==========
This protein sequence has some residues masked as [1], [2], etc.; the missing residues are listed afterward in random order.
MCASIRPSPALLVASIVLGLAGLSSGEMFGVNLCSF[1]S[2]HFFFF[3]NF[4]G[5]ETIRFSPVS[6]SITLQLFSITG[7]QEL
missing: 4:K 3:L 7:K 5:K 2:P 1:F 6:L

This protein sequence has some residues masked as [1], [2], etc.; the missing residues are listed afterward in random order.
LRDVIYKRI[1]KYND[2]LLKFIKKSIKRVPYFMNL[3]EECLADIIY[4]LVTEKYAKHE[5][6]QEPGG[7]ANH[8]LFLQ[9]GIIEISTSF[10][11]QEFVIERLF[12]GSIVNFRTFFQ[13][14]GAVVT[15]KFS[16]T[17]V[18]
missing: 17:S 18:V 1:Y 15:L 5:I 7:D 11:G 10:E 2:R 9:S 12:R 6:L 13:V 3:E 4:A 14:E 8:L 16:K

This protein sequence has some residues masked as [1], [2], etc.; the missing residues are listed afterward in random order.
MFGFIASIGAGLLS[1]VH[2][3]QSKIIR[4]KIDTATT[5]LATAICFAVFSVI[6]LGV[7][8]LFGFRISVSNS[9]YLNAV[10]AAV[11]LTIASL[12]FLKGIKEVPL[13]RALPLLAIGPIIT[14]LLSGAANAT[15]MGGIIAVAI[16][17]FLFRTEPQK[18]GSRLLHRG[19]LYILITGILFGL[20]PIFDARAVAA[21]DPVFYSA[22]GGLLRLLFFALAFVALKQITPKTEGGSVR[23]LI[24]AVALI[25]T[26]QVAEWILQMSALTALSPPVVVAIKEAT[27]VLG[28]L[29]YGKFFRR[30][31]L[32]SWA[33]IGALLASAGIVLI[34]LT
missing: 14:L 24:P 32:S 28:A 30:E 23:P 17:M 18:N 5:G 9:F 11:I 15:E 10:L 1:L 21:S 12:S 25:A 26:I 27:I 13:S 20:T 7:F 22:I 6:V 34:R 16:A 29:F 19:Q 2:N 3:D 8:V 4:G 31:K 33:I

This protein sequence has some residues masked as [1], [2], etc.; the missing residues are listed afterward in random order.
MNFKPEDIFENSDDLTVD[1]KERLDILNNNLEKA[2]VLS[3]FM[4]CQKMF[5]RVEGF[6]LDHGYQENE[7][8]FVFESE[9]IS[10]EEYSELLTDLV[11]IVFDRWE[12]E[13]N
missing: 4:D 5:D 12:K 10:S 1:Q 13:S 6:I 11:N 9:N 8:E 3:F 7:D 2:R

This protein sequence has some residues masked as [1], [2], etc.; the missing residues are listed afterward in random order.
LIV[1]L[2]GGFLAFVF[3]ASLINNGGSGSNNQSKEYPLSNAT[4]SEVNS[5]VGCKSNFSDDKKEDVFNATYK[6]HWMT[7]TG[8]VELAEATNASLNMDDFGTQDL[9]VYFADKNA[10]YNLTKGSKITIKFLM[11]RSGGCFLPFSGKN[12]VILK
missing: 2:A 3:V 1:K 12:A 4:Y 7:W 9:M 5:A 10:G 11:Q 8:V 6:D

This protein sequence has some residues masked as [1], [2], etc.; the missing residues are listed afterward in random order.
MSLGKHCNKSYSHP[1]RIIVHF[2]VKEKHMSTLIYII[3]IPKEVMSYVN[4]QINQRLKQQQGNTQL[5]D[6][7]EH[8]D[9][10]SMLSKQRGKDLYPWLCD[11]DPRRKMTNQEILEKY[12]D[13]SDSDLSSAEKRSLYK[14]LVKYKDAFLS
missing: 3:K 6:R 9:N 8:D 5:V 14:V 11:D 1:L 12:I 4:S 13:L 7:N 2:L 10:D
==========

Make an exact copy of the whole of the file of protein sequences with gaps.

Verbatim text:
This protein sequence has some residues masked as [1], [2], etc.; the missing residues are listed afterward in random order.
MCASIRPSPALLVASIVLGLAGLSSGEMFGVNLCSF[1]S[2]HFFFF[3]NF[4]G[5]ETIRFSPVS[6]SITLQLFSITG[7]QEL
missing: 4:K 3:L 7:K 5:K 2:P 1:F 6:L

This protein sequence has some residues masked as [1], [2], etc.; the missing residues are listed afterward in random order.
LRDVIYKRI[1]KYND[2]LLKFIKKSIKRVPYFMNL[3]EECLADIIY[4]LVTEKYAKHE[5][6]QEPGG[7]ANH[8]LFLQ[9]GIIEISTSF[10][11]QEFVIERLF[12]GSIVNFRTFFQ[13][14]GAVVT[15]KFS[16]T[17]V[18]
missing: 17:S 18:V 1:Y 15:L 5:I 7:D 11:G 10:E 2:R 9:S 12:R 6:L 13:V 3:E 4:A 14:E 8:L 16:K

This protein sequence has some residues masked as [1], [2], etc.; the missing residues are listed afterward in random order.
MFGFIASIGAGLLS[1]VH[2][3]QSKIIR[4]KIDTATT[5]LATAICFAVFSVI[6]LGV[7][8]LFGFRISVSNS[9]YLNAV[10]AAV[11]LTIASL[12]FLKGIKEVPL[13]RALPLLAIGPIIT[14]LLSGAANAT[15]MGGIIAVAI[16][17]FLFRTEPQK[18]GSRLLHRG[19]LYILITGILFGL[20]PIFDARAVAA[21]DPVFYSA[22]GGLLRLLFFALAFVALKQITPKTEGGSVR[23]LI[24]AVALI[25]T[26]QVAEWILQMSALTALSPPVVVAIKEAT[27]VLG[28]L[29]YGKFFRR[30][31]L[32]SWA[33]IGALLASAGIVLI[34]LT
missing: 14:L 24:P 32:S 28:A 30:E 23:P 17:M 18:N 5:G 9:F 11:I 15:E 10:L 1:L 21:S 12:S 25:A 26:I 27:I 13:S 20:T 7:F 22:I 6:V 34:R 16:A 29:F 19:Q 2:N 3:D 8:V 4:G 31:K 33:I

This protein sequence has some residues masked as [1], [2], etc.; the missing residues are listed afterward in random order.
MNFKPEDIFENSDDLTVD[1]KERLDILNNNLEKA[2]VLS[3]FM[4]CQKMF[5]RVEGF[6]LDHGYQENE[7][8]FVFESE[9]IS[10]EEYSELLTDLV[11]IVFDRWE[12]E[13]N
missing: 4:D 5:D 12:K 10:S 1:Q 13:S 6:I 11:N 9:N 8:E 3:F 7:D 2:R

This protein sequence has some residues masked as [1], [2], etc.; the missing residues are listed afterward in random order.
LIV[1]L[2]GGFLAFVF[3]ASLINNGGSGSNNQSKEYPLSNAT[4]SEVNS[5]VGCKSNFSDDKKEDVFNATYK[6]HWMT[7]TG[8]VELAEATNASLNMDDFGTQDL[9]VYFADKNA[10]YNLTKGSKITIKFLM[11]RSGGCFLPFSGKN[12]VILK
missing: 2:A 3:V 1:K 12:A 4:Y 7:W 9:M 5:A 10:G 11:Q 8:V 6:D

This protein sequence has some residues masked as [1], [2], etc.; the missing residues are listed afterward in random order.
MSLGKHCNKSYSHP[1]RIIVHF[2]VKEKHMSTLIYII[3]IPKEVMSYVN[4]QINQRLKQQQGNTQL[5]D[6][7]EH[8]D[9][10]SMLSKQRGKDLYPWLCD[11]DPRRKMTNQEILEKY[12]D[13]SDSDLSSAEKRSLYK[14]LVKYKDAFLS
missing: 3:K 6:R 9:N 8:D 5:V 14:V 11:D 1:L 12:I 4:S 13:L 7:N 2:L 10:D